SYCAMORE – On Friday, 111 days after an intense fire destroyed Building A at the St. Albans Green apartment complex and displaced 120 residents, demolition of the structure began.
Property owner Jim Mason of Mason Properties said he’s never gone through the demolition process before, and he said he doesn’t know how long it will take. The first step before the demolition could start was removing the utilities.
“We have to disconnect the electrical and water,” he said. “We can’t remove anything until then.”
Demolition of the U-shaped building will clear the way for the next chapter for the site at 711 S. Main St.
Mason’s plan to replace Building A calls for three blocks of townhomes, each with 27 three-bedroom units and a one-bedroom, Americans with Disabilities Act Accessible unit. The 82 bedrooms across the three buildings would match the total number of bedrooms that were destroyed in the fire.
According to the building permit for the demolition, the 50,000-square-foot building is to be demolished by
backhoe and loaded into covered dumpsters before being transported to the DeKalb County landfill. In October, Mason said there was about 400 to 500 tons of material to remove. Mason bought the building, which first opened in June 1968, in 1994.
The demolition was supposed to begin Thursday, but weather conditions pushed it back to Friday morning.
Mason said the weather had to warm up so that hydraulics systems in the machines would operate properly. Temperatures rose from the 20s to the mid-30s between Thursday and Friday, according to the National Weather Service.
John Sauter, director of building and engineering for the city of Sycamore, said the process when a building burns is to first do a fire investigation and then after that, insurance adjusters investigate.
“It’s usually longer than what most people would think because of the many steps in the insurance process,” Sauter said. “Any building destroyed like that or damaged is an eyesore, but we have to allow the process to happen.”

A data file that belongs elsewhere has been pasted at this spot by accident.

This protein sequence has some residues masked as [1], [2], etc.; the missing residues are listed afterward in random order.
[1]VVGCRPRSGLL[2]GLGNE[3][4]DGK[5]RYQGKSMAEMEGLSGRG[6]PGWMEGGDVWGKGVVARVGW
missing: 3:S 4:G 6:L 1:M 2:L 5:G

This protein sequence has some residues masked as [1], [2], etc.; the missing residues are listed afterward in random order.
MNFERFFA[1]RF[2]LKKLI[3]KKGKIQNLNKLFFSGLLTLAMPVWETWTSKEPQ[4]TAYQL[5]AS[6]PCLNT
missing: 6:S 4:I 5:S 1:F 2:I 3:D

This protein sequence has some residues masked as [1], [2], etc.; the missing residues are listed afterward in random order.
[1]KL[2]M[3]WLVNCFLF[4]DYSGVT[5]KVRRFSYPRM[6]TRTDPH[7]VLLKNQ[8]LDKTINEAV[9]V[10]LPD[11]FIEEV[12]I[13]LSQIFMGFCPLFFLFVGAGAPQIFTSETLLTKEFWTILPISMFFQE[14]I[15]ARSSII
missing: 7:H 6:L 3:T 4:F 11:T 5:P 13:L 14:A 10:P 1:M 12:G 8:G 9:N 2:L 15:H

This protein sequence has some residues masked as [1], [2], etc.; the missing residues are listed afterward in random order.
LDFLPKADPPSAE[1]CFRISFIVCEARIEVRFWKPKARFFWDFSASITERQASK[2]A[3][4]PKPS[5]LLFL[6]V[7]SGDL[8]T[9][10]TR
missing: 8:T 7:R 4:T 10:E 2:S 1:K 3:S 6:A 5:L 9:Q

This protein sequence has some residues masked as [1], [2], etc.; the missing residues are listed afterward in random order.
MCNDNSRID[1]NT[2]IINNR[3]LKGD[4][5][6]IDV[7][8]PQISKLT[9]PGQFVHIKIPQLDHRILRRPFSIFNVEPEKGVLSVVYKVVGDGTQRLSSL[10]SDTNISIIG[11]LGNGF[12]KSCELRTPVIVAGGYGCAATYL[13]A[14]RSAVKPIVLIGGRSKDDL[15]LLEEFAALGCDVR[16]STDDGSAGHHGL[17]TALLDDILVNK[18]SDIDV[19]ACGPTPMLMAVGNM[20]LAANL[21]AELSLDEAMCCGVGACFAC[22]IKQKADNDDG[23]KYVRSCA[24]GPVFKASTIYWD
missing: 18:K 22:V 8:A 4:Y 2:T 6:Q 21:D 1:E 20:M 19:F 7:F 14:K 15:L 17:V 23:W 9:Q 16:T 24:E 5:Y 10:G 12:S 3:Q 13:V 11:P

He said in his tenure, the time it took for the building to be razed after it burned was relatively brief given the seriousness of what happened.
“We’ve had houses wait for more than a year,” Sauter said. “This is actually the quickest one we’ve seen given the size and severity of the incident.”
Neighbors said they heard what sounded like a pair of explosions that shook their homes at the time the fire started about 5:30 p.m. July 27.
The fire alarms sounded inside the apartment complex’s Building A, home to 120 Sycamore residents. The fire sent plumes of dark gray smoke raging sky-high. Firefighters from Sycamore, DeKalb, Genoa-Kingston, Sugar Grove, Cortland, Kirkland, Maple Park, Burlington, Malta, Hampshire and St. Charles were on the scene to try to extinguish the inferno. DeKalb County Sheriff’s deputies and Sycamore police also assisted.
The building did not have water sprinklers because buildings that are 2½ stories or less – St. Albans Green had only two floors – do not require sprinklers.
Todd Turner, Sycamore deputy fire chief, said the blaze was one of the two biggest fires in Sycamore’s history, the other being the St. John’s Church fire in 2004.
Sycamore Deputy Chief Art Zern said the fire started on a second-floor balcony and quickly extended into the attic.
Authorities have not reached a definitive conclusion about what caused the fire, Turner said.
“We have suspicions,” he said. “It’s only a guess because it’s nothing we can prove.”
Turner said the fire department’s official answer about what happened is that the fire still is under investigation by the insurance companies.
“It’s out of our hands now,” he said.